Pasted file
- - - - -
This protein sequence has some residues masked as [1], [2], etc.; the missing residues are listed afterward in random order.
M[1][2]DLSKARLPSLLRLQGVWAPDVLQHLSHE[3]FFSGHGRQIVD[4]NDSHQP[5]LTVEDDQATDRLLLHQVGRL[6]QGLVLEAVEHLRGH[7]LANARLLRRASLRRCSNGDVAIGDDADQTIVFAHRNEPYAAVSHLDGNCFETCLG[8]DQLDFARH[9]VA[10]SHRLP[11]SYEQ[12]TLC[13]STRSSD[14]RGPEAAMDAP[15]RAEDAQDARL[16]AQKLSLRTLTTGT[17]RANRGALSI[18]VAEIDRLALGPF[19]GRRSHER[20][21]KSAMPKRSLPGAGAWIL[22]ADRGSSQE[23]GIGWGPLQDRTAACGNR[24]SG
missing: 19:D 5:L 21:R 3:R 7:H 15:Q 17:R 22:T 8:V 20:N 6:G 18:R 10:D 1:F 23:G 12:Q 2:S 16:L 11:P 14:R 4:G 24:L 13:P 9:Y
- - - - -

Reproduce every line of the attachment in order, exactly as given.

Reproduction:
This protein sequence has some residues masked as [1], [2], etc.; the missing residues are listed afterward in random order.
M[1][2]DLSKARLPSLLRLQGVWAPDVLQHLSHE[3]FFSGHGRQIVD[4]NDSHQP[5]LTVEDDQATDRLLLHQVGRL[6]QGLVLEAVEHLRGH[7]LANARLLRRASLRRCSNGDVAIGDDADQTIVFAHRNEPYAAVSHLDGNCFETCLG[8]DQLDFARH[9]VA[10]SHRLP[11]SYEQ[12]TLC[13]STRSSD[14]RGPEAAMDAP[15]RAEDAQDARL[16]AQKLSLRTLTTGT[17]RANRGALSI[18]VAEIDRLALGPF[19]GRRSHER[20][21]KSAMPKRSLPGAGAWIL[22]ADRGSSQE[23]GIGWGPLQDRTAACGNR[24]SG
missing: 19:D 5:L 21:R 3:R 7:H 15:Q 17:R 22:T 8:V 20:N 6:G 18:R 10:D 1:F 23:G 12:Q 2:S 16:L 11:P 14:R 4:G 24:L 13:P 9:Y